Alisha: I think sometimes the virtual part of our work can put a distance in our ideas. Another thing is just trying to understand where each other are coming from. It can be hard to describe what sort of idea you have in your head and the other person might not get it. You just have to be patient and work through it!

Tricia: We occasionally have differing opinions on ideas, but we try not to be too precious about it. Sometimes I’ll be surprised when an ECD sees potential in something that I hadn’t seen or vice versa.


Is there any advice you’d give to young creatives looking for a partner, or a duo just getting their start?

Tricia: Have fun. Hang out together not just for work.

Alisha: I agree with Trish. If you only associate your partnership with work, the relationship will remain at a surface level. Partnerships are all about learning each other’s strengths and weaknesses and knowing how to work off them.


Do you have a dream account that you haven’t had the opportunity to work on?

Tricia: There isn’t a specific account, but there are a couple things I am particularly drawn to in a brand. The first is that it’s a product I believe in. I love working on brands that are making a positive impact in the world. Secondly, I’m often drawn to brands that have potential but are in dire need of a refresh. While at Denver Ad, I did a rebrand of Frank’s Red Hot that was a lot of fun. I’ve been thinking recently about Adams Peanut Butter, Funyuns, and Lubriderm.

Alisha: I’m not sure if I have a dream account I want to work on, which sounds like a cop-out of an answer. But I really enjoy the stage we’re in right now, trying on all the different accounts at the agency. We’ve already touched on so many projects at D&G, but I think one of the most fun has been a project we did for PepsiCo’s foundation called Food for Good and our work on Jack in The Box. We really look forward to any assignment in which we can do work that is more purposeful.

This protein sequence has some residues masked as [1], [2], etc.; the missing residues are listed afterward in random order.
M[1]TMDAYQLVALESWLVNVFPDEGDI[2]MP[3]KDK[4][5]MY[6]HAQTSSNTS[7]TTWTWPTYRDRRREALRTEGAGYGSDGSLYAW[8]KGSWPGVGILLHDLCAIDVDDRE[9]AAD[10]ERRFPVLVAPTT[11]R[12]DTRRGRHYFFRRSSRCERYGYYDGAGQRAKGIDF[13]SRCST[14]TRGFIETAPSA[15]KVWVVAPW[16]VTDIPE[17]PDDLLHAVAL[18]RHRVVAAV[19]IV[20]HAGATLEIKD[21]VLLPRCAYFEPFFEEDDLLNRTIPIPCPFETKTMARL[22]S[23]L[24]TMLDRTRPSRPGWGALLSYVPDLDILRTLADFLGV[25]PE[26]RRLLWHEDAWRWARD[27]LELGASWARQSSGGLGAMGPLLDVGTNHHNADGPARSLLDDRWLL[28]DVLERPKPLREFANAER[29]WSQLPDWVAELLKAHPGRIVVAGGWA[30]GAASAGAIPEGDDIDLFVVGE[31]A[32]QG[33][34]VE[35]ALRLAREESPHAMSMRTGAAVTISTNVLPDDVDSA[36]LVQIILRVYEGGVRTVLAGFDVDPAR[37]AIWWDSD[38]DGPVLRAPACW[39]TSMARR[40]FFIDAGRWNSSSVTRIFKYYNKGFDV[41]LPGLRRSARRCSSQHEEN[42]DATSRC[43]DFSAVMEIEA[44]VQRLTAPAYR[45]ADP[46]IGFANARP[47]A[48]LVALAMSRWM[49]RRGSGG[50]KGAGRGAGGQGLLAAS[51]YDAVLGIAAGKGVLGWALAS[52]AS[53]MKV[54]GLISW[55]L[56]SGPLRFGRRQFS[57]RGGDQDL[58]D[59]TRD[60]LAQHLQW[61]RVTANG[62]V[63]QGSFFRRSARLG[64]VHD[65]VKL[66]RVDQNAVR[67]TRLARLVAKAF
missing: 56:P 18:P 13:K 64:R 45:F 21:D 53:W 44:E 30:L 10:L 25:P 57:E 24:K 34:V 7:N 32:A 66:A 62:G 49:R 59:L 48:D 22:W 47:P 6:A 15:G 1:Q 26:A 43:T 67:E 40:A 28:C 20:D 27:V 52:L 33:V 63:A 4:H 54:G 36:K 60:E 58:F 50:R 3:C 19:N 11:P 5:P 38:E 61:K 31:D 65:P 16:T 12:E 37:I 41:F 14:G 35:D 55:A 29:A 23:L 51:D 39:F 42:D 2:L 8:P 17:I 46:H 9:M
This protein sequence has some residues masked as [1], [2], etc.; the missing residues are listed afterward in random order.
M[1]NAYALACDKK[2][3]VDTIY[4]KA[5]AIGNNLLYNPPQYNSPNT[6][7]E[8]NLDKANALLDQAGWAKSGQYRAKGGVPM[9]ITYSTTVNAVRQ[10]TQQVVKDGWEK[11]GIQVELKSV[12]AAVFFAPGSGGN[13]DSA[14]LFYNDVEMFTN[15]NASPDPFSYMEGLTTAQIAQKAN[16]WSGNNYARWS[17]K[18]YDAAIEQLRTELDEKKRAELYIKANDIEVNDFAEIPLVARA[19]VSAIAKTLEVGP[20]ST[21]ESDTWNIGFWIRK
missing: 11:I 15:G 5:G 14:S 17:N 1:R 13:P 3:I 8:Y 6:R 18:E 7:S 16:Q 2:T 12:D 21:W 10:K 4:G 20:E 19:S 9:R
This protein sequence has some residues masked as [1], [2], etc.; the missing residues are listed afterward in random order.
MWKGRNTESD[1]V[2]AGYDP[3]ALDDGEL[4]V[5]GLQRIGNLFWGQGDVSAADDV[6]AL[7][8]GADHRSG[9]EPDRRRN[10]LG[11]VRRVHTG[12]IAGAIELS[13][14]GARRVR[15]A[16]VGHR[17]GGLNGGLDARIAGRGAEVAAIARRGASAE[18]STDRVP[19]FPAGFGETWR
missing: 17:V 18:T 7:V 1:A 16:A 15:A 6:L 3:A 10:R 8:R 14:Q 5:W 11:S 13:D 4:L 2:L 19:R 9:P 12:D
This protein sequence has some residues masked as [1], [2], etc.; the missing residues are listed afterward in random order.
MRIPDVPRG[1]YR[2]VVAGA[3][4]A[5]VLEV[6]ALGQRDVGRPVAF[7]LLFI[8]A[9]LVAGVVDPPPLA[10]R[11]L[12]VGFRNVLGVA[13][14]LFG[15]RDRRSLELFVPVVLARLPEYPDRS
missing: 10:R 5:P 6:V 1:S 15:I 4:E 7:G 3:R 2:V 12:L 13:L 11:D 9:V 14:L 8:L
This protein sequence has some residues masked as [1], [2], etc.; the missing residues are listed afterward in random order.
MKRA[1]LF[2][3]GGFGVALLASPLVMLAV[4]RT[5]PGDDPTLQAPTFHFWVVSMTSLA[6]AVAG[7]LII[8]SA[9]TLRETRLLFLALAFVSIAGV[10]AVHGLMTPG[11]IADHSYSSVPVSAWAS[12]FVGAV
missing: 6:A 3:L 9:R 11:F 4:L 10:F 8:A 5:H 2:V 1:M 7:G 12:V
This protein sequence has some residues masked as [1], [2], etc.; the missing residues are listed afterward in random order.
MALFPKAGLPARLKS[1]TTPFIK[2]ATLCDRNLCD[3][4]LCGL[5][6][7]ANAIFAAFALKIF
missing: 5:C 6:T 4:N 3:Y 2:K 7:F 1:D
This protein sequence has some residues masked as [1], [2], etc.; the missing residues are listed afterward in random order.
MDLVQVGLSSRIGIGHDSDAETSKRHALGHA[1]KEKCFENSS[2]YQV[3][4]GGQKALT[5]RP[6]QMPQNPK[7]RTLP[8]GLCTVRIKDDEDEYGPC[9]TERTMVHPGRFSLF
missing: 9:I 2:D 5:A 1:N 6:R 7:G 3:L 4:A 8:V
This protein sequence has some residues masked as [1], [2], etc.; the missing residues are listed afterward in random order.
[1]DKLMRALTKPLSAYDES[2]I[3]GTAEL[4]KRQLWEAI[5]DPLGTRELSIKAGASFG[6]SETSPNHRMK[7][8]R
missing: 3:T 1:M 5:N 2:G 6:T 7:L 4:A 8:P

How has the pandemic impacted working with your partner? Do you have any creative tips on how to collaborate when you’re working from home?

Tricia: Figure out how you work best and use it to your advantage. I’ve realized that I have an easier time coming up with ideas while I’m moving. Because of that, I will often call Alisha on the phone rather than the computer, because it allows me to pace around my apartment as we’re brainstorming. If you’re working where you’re living, you should build it to serve you best.

Alisha: When the pandemic hit, Trish and I were in our 3rd quarter of portfolio school. It sucked switching to virtual. At first, we all hated brainstorming over the phone. Brainstorming virtually takes away from the natural pauses and flow of work, when you’re in the same room it’s easier to read each other’s energy about an idea. But we persisted. And now I think we’re pretty good at it. I think a good tip for working from home together is knowing when to take breaks and regroup. Trish and I often like to brainstorm on our own and come together with ideas. Other times we spitball on the phone. Variety is the spice of life.